ZURICH • Apartments in the Alps are among the assets seized in an investigation into alleged corruption at Fifa, Switzerland's attorney general said on Monday, warning that the inquiry had not reached "half-time" yet.
The country began its probe into the bidding process for the 2018 and 2022 football World Cups in May. Then, the United States justice department unsealed charges against 14 people accused of massive graft over decades within world football.
Swiss attorney-general Michael Lauber, speaking alongside his US counterpart Loretta Lynch, said his wide-ranging investigation was nowhere near complete.
"Financial assets have been seized, including real estate in the Swiss Alps," Lauber said in Zurich.
NOT OVER YET
We anticipate pursuing additional charges against individuals and entities. We are following the evidence where it leads.
LORETTA LYNCH, United States attorney-general
He added that investigators had also searched homes, confiscated masses of electronic data and scrutinised 121 bank accounts.
"Clearly, we are not even near the half-time break," he said.
Swiss authorities have not yet named any individual who could be subject to criminal charges.
Fifa's ethics chief Dominic Scala said in June that it was possible that Russia and Qatar - awarded the 2018 and 2022 World Cups respectively - could be stripped of their hosting rights if there was clear evidence that bribes were paid in the bidding process.
The US case - which is separate from the Swiss investigation - has so far led to charges against nine former Fifa officials and five sports marketing executives.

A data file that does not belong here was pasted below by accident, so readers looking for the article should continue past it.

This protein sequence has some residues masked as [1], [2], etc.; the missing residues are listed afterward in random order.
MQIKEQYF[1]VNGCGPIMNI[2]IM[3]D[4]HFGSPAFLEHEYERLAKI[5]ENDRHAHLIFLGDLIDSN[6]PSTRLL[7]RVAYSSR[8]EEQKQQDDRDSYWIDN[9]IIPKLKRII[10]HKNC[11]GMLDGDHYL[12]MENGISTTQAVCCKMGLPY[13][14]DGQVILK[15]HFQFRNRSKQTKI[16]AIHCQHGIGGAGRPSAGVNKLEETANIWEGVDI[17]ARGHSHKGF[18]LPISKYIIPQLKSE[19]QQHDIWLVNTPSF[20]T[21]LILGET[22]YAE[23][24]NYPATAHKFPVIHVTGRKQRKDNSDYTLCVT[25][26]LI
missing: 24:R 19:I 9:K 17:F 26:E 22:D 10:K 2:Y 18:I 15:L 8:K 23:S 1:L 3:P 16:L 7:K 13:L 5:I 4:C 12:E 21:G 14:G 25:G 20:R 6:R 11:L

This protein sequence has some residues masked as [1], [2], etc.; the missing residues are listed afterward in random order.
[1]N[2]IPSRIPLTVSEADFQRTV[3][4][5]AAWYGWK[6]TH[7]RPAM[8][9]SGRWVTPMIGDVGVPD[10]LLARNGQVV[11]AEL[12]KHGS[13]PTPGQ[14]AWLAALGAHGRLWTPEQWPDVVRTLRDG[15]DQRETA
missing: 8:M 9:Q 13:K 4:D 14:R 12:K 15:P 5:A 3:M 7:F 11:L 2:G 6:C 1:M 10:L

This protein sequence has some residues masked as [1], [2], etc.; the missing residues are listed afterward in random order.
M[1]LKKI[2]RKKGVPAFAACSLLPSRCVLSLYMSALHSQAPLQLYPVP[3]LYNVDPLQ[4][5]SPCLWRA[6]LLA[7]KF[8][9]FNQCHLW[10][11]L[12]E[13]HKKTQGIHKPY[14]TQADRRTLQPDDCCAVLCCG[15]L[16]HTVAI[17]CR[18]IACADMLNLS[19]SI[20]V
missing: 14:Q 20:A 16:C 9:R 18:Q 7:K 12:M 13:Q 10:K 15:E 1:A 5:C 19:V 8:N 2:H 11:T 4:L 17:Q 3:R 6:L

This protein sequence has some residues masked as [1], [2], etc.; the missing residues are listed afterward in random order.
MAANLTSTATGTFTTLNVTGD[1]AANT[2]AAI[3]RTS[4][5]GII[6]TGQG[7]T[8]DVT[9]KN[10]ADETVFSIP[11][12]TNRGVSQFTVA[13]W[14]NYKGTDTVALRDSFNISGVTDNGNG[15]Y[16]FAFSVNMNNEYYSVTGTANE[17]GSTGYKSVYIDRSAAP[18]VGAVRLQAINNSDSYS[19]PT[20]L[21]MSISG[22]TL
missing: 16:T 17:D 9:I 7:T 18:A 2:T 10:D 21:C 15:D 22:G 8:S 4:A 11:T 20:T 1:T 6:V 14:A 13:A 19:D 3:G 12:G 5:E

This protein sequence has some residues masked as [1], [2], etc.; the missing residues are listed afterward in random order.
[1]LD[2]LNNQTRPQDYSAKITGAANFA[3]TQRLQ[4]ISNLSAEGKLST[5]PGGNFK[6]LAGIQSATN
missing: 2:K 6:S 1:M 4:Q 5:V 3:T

When Lynch announced the indictments in May, she said she expected the case to widen.
On Monday, she made clear that more charges were expected.
"We anticipate pursuing additional charges against individuals and entities," Lynch said. She declined to discuss whether any charges were imminent against Fifa's embattled president Sepp Blatter.
The 79-year-old has announced that he will step down when his successor is chosen at a special election in February. But he has fiercely denied any wrongdoing, blaming all impropriety under his watch on "rogue" individuals.
Lynch has said her office uncovered evidence of corruption dating back to 1991.
Yesterday, Blatter attracted more flak when former Argentina superstar Diego Maradona blasted him and his European counterpart Michel Platini, who is bidding to succeed the Swiss, as two of a kind.
"I'm outside all that because someone called Blatter closed all doors on me," Maradona told Naples television station PiuEnne.
"Blatter did a lot of harm to football and with Platini it's a farce. They pretend to be separated, one at Fifa and the other at Uefa, while in fact they were always side by side. The only thing Blatter could teach Platini was how to steal."
Maradona, 54, added that he had an agreement with Prince Ali of Jordan, another candidate for the Fifa presidency on Feb 26. "If he should win the election, I will be at his side as vice-president."